I needed several high-voltage connectors for this project, each capable of working reliably at 20 kV. Rather than buying them, I made them myself, using PVC pipe, PVC sheet, ordinary banana jacks, and SO-239 (UHF coaxial) receptacles. The body of the connector is made from the PVC pipe, with the banana jack mounted at the rear in a disk cut from the PVC sheet (see the photos). Another disk, at the front, serves as a mounting flange. I removed the insulator and center contact from the SO-239 (easily accomplished by grinding the back off of it) and then mounted it in front of the panel, with the HV connector body behind the panel.
If you cannot locate PVC sheet, it may be easily prepared by longitudinally slitting a length of pipe and then gently heating it in an oven to make it open up and lie flat!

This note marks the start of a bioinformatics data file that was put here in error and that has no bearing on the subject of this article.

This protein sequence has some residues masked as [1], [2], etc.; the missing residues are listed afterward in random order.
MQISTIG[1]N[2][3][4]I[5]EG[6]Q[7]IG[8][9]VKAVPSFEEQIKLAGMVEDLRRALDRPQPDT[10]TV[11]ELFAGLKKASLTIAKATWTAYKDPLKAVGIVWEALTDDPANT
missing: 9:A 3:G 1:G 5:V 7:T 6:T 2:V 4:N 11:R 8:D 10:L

I fashioned the mating cable from RG-8 coax and a PL-259 UHF plug. After removing the center pin, I drilled out the PL-259 so that the insulated center conductor of the coax could pass through it; then I attached the PL-259 shell to the coax shield in the conventional manner, with the appropriate length of center conductor protruding. I soldered an uninsulated banana plug onto the end of the center conductor.
When the cable assembly is mated to the HV connector on the chassis, the banana plug engages the jack at the rear of the connector.
If you use this technique, be sure to obtain RG-8 cable having a hard polyethylene dielectric. There are many cables, otherwise similar to RG-8, that are made with foam dielectrics that cannot withstand the high voltage. I have seen the polyethylene cable used reliably in commercial 40 kV power supplies.